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How Can I Find Displacement With Only Velocity and Angle

  1. Sep 13, 2015 #1
    1. (Ignore air resistance)
    A rock is thrown 55% above the horizon at 30m/s. What is the horizontal displacement of the rock when it hits the ground?

    2. Can only use vf^2=vi^2+2ad and sohcahtoa

    3. Would it work to first draw a vector triangle and find the vertical velocity vector only.
    Then use vf^2=vi^2+2ad to find the displacement of the rock (vertically) by using vf=0 and vi as the vertical velocity calculated and -9.8 as acceleration.
    Then calculate horizontal displacement and multiply by 2?

  2. jcsd
  3. Sep 13, 2015 #2
    This question, as you have correctly deduced is essentially one of "hang time".

    For how long is the rock in the air, allowing it to travel horizontally?
  4. Sep 13, 2015 #3
    Cool.So I'm going about solving it the right way?

    Also, in the beginning I didn't mean % I meant degrees haha.
  5. Sep 13, 2015 #4
    From what you have said, I think you're on the right tracks. Post your working if you wish me to take a look.
  6. Sep 13, 2015 #5
    Here is the basic outline.

    Attached Files:

  7. Sep 13, 2015 #6


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    In projectile motion, the initial launch angle does not remain constant, because the projectile's vertical velocity is being reduced by the effect of gravity.

    What you want to do is find out how long it takes after launch for the projectile to stop rising vertically, and begin to fall back to earth.
  8. Sep 13, 2015 #7
    That is what the vf^2=vi^2+2ad is for. I am isolating the vertical velocity vector to find vertical displacement.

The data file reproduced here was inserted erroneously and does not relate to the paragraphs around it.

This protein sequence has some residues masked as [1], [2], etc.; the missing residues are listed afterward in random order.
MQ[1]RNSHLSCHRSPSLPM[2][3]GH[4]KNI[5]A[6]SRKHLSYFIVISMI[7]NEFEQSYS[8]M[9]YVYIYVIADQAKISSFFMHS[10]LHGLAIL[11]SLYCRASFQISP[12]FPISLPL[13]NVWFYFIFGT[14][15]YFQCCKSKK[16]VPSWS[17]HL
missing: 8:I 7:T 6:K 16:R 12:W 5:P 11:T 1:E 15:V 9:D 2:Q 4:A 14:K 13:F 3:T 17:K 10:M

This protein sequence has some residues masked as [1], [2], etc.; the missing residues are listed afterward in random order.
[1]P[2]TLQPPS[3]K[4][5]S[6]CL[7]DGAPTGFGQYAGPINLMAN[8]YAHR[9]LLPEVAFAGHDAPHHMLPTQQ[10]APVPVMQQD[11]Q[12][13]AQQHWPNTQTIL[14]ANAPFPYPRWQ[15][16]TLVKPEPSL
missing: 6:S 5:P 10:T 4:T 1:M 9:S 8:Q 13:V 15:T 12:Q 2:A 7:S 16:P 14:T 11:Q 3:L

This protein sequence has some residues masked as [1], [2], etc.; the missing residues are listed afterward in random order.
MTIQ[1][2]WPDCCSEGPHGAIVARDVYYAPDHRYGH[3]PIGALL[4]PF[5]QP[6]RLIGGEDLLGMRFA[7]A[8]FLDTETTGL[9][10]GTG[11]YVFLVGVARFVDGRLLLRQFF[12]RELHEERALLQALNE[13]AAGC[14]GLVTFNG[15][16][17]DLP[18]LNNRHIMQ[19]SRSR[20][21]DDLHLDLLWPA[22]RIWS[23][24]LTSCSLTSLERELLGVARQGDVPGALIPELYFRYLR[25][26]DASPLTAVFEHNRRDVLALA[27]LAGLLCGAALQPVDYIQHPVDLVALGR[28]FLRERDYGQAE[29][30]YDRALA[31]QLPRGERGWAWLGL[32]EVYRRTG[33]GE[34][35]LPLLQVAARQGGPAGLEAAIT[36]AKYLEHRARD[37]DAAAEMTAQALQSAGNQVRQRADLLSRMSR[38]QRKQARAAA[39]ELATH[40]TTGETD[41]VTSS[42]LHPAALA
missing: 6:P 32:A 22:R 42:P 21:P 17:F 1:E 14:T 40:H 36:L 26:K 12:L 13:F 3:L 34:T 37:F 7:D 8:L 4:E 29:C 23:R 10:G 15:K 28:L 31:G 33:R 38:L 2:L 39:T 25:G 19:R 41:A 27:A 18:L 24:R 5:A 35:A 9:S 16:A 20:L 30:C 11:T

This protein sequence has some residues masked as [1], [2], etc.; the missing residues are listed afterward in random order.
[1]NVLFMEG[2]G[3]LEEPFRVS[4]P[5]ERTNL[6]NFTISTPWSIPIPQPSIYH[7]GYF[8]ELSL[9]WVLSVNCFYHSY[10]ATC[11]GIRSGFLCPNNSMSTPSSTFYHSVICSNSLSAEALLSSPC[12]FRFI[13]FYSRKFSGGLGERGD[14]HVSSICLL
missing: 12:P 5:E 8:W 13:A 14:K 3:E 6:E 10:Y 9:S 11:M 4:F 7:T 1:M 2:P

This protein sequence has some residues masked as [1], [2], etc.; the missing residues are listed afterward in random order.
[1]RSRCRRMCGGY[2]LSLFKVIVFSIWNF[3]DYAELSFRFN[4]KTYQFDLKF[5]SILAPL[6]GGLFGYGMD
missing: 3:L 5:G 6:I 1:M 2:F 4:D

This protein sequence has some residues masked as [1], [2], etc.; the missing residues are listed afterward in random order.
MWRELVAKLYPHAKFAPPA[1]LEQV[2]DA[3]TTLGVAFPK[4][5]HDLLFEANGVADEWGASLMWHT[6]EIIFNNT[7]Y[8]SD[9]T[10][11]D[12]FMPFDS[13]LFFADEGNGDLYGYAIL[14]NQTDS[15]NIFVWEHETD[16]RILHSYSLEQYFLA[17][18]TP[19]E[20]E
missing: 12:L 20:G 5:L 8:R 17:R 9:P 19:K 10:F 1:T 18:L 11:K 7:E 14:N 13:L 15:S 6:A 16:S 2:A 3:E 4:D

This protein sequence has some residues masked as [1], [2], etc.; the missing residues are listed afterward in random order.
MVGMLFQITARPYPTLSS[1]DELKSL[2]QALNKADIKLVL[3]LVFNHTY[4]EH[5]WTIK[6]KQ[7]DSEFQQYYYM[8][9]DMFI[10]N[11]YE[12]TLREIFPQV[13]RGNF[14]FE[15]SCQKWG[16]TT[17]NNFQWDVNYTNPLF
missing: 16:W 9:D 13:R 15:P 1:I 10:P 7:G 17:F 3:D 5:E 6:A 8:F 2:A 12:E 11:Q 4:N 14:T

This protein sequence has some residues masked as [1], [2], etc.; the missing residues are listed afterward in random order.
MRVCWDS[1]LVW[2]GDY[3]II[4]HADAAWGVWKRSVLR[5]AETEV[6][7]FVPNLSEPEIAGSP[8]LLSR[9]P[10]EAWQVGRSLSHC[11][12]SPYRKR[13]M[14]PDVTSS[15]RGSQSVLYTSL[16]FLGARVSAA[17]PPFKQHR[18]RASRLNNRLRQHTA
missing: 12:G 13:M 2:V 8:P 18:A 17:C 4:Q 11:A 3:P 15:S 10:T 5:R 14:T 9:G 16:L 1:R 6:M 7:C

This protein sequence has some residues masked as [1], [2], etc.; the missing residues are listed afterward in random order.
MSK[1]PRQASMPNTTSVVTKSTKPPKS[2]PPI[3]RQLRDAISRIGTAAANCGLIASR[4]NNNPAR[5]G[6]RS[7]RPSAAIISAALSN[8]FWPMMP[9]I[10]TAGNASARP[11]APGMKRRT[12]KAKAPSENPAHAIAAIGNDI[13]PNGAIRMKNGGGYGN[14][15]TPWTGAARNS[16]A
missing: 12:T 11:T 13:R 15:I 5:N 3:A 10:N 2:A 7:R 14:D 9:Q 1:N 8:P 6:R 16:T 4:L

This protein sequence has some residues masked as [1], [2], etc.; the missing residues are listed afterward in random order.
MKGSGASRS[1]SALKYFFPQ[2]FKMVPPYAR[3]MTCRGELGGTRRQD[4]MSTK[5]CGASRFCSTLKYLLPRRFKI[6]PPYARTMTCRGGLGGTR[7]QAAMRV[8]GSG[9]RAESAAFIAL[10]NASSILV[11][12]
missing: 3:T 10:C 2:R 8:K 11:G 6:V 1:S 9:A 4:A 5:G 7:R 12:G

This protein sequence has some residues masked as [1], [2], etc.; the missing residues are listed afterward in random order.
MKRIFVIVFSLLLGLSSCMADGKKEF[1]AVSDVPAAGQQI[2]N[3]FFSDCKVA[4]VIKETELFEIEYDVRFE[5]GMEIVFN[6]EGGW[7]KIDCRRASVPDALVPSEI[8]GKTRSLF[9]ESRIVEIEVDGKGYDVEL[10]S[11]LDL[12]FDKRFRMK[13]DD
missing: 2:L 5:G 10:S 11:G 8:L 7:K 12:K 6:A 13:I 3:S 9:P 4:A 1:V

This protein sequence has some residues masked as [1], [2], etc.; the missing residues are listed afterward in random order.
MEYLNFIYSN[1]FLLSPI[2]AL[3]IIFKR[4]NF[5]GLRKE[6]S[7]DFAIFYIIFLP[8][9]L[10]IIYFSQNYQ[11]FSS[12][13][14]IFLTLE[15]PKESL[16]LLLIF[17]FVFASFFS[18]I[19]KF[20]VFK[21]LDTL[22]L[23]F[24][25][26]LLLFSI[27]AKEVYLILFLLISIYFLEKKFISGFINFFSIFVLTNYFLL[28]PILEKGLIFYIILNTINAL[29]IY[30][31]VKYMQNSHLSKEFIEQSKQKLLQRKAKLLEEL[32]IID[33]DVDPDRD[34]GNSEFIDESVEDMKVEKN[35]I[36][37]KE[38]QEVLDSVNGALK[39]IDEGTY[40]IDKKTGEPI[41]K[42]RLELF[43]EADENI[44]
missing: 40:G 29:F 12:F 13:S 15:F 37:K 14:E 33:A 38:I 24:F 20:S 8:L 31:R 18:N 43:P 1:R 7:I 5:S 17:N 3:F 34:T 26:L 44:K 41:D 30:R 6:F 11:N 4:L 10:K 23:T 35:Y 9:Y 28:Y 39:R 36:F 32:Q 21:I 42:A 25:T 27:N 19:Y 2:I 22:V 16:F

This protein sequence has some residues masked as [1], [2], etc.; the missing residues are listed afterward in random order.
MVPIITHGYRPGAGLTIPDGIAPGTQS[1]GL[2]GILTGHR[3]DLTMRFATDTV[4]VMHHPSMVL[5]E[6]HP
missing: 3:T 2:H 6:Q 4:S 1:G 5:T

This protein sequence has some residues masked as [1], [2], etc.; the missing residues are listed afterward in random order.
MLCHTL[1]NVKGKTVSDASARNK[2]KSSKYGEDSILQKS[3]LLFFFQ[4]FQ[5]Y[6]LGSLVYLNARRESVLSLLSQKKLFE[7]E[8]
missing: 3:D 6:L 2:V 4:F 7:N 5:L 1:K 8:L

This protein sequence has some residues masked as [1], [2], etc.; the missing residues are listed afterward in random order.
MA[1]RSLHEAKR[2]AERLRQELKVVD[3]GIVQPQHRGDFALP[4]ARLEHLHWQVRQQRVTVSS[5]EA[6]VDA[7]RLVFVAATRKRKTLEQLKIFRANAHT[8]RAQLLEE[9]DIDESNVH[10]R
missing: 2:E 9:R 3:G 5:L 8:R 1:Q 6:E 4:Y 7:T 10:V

9. Sep 13, 2015 #8


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    You don't really need to calculate the vertical displacement, since you are really interested in calculating the horizontal displacement.

    Finding the time the projectile remains aloft will allow you to calculate what the horizontal displacement is, however.
  10. Sep 13, 2015 #9
    How might that be accomplished?

    Wouldn't this method still work?
  11. Sep 13, 2015 #10


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    Just think about what knowing the total time aloft means for figuring the horizontal travel distance of a projectile. If you know the total time aloft and the horizontal velocity of the projectile, then finding the distance traveled is a simple multiplication (assuming no resistance from the atmosphere).
    It probably would, but you must do a lot of pointless calculations to reach the final result. It's like traveling sideways when you really should push straight ahead to reach your goal.

    There are many example projectile calculations which you can find to study on the web (and on this site).
  12. Sep 23, 2015 #11
    If I do it with time the distance in the x-direction is twice as long (and actually accurate according to simulations)

    Why isn't it working with my original calculations?
  13. Sep 23, 2015 #12


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    I don't know. I asked you to post your calculations, but I don't think I ever got to see your work.

    One image you did post showed an initial velocity of 20, but a complete set of calculations was lacking.

    This problem calls for the rock to be thrown with a velocity of 30 m/s at an angle of 55° above the horizon.
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